For many decades, creation scientists have included the Sixtymile Formation in Grand Canyon as part of the Sauk Megasequence that marks the onset of the global Flood.1 They based their conclusions on empirical data contained within the rock unit itself. And now, the secular geological community has arrived at a similar conclusion.2
Stopping short of admitting the possibility of a global Flood, Karl Karlstrom, from the University of New Mexico, and colleagues from the Denver Museum of Nature and Sciences, the University of Arizona, the University of Calgary, Boise State University, and Monash University (Australia) found that the Sixtymile Formation in eastern Grand Canyon is much younger than originally thought.2
The Sixtymile Formation is largely composed of sandstones and breccias (rock made up of fragments of angular rocks), and occasional mudstones, and is approximately 200 feet thick at its maximum. Until this study, it was thought to be part of the Late Precambrian or Neoproterozoic succession.2
Karlstrom and his research team dated the Sixtymile Formation and the overlying Tapeats Sandstone using detrital zircons found in the sandstones.3 They published their findings in Nature Geoscience, concluding that the Sixtymile Formation must have been deposited just prior to the deposition of the overlying Tapeats Sandstone, with no significant time gap.2
Lead author, Karlstrom stated,
At first glance it seemed to contradict fossil evidence, but, using new global constraints, we document that Tonto Group4 trilobites lived on Earth 505-500 million years ago such that the precise new geochronology and fossil evidence are in mutual agreement. Thus, flooding of the North American continent took place within a geologically short interval between 505 and 500 million years ago—more recently and much more rapidly than previously thought.5,6The authors went on to explain, “Cambrian strata globally record the transgressive inundation of many continents by advancing oceans that deposited sheet sands, muds and carbonates. This prolonged sedimentary onlap took place in pulses, each followed by sedimentary offlap, such that the Sauk ‘megasequence,’ is bounded by and includes important internal unconformities.”2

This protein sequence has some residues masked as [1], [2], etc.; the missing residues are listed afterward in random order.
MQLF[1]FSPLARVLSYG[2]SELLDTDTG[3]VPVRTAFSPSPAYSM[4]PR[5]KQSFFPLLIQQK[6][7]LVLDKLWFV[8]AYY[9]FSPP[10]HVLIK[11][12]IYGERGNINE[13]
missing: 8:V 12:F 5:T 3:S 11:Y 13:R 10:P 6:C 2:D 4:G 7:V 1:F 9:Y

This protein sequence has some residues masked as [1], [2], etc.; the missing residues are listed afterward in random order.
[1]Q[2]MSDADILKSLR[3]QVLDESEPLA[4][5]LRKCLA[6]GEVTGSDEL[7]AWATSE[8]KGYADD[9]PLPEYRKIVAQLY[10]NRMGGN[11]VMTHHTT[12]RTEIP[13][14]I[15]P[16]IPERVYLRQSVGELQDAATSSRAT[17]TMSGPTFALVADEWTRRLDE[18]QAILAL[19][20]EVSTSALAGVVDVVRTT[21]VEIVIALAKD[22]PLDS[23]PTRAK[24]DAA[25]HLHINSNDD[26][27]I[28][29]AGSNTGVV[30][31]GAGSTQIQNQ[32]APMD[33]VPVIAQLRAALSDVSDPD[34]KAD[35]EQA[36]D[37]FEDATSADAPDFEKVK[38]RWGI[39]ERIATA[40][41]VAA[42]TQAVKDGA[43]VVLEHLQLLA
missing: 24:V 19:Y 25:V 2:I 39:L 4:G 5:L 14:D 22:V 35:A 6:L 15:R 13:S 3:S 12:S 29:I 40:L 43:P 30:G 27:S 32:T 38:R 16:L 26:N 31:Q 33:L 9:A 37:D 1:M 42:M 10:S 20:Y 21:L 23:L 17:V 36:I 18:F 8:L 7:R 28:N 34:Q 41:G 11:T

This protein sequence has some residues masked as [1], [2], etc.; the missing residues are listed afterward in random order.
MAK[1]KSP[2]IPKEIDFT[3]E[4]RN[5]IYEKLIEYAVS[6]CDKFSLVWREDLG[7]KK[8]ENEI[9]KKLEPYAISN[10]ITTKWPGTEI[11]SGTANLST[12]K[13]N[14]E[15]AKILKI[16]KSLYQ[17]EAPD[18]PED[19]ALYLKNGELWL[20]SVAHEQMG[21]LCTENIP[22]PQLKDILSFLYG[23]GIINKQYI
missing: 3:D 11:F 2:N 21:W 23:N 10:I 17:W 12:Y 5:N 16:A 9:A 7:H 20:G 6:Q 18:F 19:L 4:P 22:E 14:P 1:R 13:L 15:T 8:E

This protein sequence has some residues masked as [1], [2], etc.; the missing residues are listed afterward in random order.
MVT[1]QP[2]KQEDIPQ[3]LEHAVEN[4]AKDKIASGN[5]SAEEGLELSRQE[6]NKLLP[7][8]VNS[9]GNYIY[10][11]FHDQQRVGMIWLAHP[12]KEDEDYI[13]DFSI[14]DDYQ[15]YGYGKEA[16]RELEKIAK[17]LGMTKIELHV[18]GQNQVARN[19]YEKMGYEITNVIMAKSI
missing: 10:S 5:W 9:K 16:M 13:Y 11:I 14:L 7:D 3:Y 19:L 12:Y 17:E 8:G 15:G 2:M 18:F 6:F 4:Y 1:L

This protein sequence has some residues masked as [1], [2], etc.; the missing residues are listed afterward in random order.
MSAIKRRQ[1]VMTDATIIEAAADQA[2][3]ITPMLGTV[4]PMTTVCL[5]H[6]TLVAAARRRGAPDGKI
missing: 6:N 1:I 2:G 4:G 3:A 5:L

The Sauk Megasequence is merely the first of six megasequences ICR has been studying in our global Column Project.7 ICR views the Sauk as the first major advance—a “pulse” if you will—of the floodwaters onto the continents at the onset of the global Flood. We found that
In 1994, creation scientists Steve Austin and Kurt Wise formulated their interpretation that the Sixtymile Formation is the bottom unit of the Sauk Megasequence in Grand Canyon using observable sedimentological evidence within the strata, noting that the Sixtymile Formation contains large angular clasts indicative of high-energy deposition at the onset of the Flood.1 Karlstrom and his co-authors arrived at the same result (that the Sauk includes the Sixtymile Formation) based on their age-dating of detrital zircons. However, they believe this unit marks the beginning of the first of several flooding events.2
Both creation and secular scientists agree that the Sixtymile Formation is part of the Sauk Megasequence. But because they have a different worldview, secular scientists continue to struggle to explain the Cambrian strata, the Sauk Megasequence, and the significance of the Sixtymile Formation, asking:
Accepting the book of Genesis as accurate history provides solid answers to all of these questions. The Bible describes one global Flood, with several advances—or “pulses”—that laid down the geological layers we see today, an event that occurred just thousands of years ago. The Flood buried billions of organisms, starting with the Sauk Megasequence and the Sixtymile Formation in Grand Canyon. There is no mystery when we have the written Word of God.
1. Austin, S. A. and K. P. Wise. 1994. The pre-Flood/Flood Boundary: As Defined in Grand Canyon, Arizona and eastern Mojave Desert, California. In Proceedings of the Third International Conference on Creationism, R. E. Walsh (Ed.), 37–47.
2. Karlstrom, K. et al. 2018. Cambrian Sauk transgression in the Grand Canyon redefined by detrital zircons. Nature Geoscience. 11: 438-443.
3. This age-dating technique, although not absolute, seems to allow comparison of relative ages of sandstones.
4. The Tonto Group includes the Cambrian Tapeats Sandstone, Bright Angel Shale, and Muav Limestone that were deposited on top of the Sixtymile Formation.
5. Carr, S. 2018. Cambrian Sixtymile Formation of Grand Canyon yields new findings. Posted on Phys.Org on June 1, 2018, accessed June 15, 2018.
6. We are not advocating the millions of years claimed by secular science, but the rapid and recent flooding creation geologists have maintained all along.
7. Clarey, T. 2015. Grappling with Megasequences. Acts & Facts. 44 (4): 18-19.
8. Clarey, T. 2018. Minimal continental coverage during the early Flood. Acts & Facts. 47 (3): 8-9.
*Dr. Timothy Clarey is Research Associate is at ICR and earned a doctorate in geology from Western Michigan University.